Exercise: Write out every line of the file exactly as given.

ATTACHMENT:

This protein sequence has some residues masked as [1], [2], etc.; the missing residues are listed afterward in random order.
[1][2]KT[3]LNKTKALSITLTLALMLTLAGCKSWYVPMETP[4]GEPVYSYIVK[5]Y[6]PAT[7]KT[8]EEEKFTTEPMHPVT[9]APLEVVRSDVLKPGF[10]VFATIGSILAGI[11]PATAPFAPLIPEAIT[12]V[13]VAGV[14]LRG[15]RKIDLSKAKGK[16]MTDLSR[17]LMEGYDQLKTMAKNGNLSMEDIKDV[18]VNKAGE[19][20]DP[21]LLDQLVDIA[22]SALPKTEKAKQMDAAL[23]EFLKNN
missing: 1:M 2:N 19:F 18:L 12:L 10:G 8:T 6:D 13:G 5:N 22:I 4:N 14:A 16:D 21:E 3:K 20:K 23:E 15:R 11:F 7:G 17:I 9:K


This protein sequence has some residues masked as [1], [2], etc.; the missing residues are listed afterward in random order.
[1][2]KT[3]LNKTKALSITLTLALMLTLAGCKSWYVPMETP[4]GEPVYSYIVK[5]Y[6]PAT[7]KT[8]EEEKFTTEPMHPVT[9]APLEVVRSDVLKPGF[10]VFATIGSILAGI[11]PATAPFAPLIPEAIT[12]V[13]VAGV[14]LRG[15]RKIDLSKAKGK[16]MTDLSR[17]LMEGYDQLKTMAKNGNLSMEDIKDV[18]VNKAGE[19][20]DP[21]LLDQLVDIA[22]SALPKTEKAKQMDAAL[23]EFLKNN
missing: 1:M 2:N 19:F 18:L 12:L 10:G 8:T 6:D 13:G 5:N 22:I 4:N 14:A 16:D 21:E 3:K 20:K 23:E 15:R 11:F 7:G 17:I 9:K